A Man in Full by Tom Wolfe
3 of 3 people found the following review helpful:
May 13, 2002
I suspect that Tom Wolfe is one of those writers who you either love his work, or you hate it. This being my first foray into his books, I loved "A Man in Full". My motivations for picking up this book were not pure: I'd read an article about the apparent feud between Wolfe and John Irving and decided to read both. Being that the book was 787 pages, I figured I would settle in for a long, dull book, but "A Man in Full" was fast-paced, funny, and a pleasure to read.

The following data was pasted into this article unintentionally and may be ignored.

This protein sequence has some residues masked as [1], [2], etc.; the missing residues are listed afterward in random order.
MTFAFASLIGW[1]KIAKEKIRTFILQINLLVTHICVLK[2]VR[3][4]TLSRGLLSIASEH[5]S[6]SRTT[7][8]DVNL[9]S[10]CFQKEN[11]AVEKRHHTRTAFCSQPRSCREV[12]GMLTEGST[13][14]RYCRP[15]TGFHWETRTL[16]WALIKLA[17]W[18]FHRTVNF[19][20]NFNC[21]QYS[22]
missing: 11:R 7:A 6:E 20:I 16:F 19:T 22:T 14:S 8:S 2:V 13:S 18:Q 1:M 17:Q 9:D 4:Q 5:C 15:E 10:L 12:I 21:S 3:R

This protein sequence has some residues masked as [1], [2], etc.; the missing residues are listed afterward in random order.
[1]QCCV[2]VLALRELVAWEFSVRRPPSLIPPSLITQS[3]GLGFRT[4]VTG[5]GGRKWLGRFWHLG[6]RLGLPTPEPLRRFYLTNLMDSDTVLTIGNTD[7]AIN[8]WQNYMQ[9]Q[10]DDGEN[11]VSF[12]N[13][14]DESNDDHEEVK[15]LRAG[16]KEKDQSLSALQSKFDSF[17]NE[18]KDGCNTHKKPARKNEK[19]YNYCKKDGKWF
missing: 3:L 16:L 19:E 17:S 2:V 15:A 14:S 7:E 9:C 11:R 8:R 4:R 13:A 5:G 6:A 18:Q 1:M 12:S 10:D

This was one of those rare books where I went to bed reading, and woke up wanting to read more. Wolfe's writing style is unique (some might say just outright BAD), but I found it very easy to read. Moreover, I was really interested in finding out what would happen to the central characters, and how the seemingly separate story lines would all come together.
As much as I loved this book there are a couple of things that keep it from being a 5-star read. First, the plot of escaped convict-turned-messenger of Zeus Conrad Hensley is a bit out there. Second, Wolfe has this annoying way of translating his character's dialogue, especially Charlie Croker's Southern drawl. Come on, most of have read Huck Finn or seen "Gone with the Wind", we know how the stereotypical Southerner talks. And Conrad's cellmate, Five-O, talks like Jar Jar Binks (I was thankful Wolf translated HIS lines).
Other than that, I greatly enjoyed "A Man in Full" and would recommend it for those looking for a book that will make you think and laugh.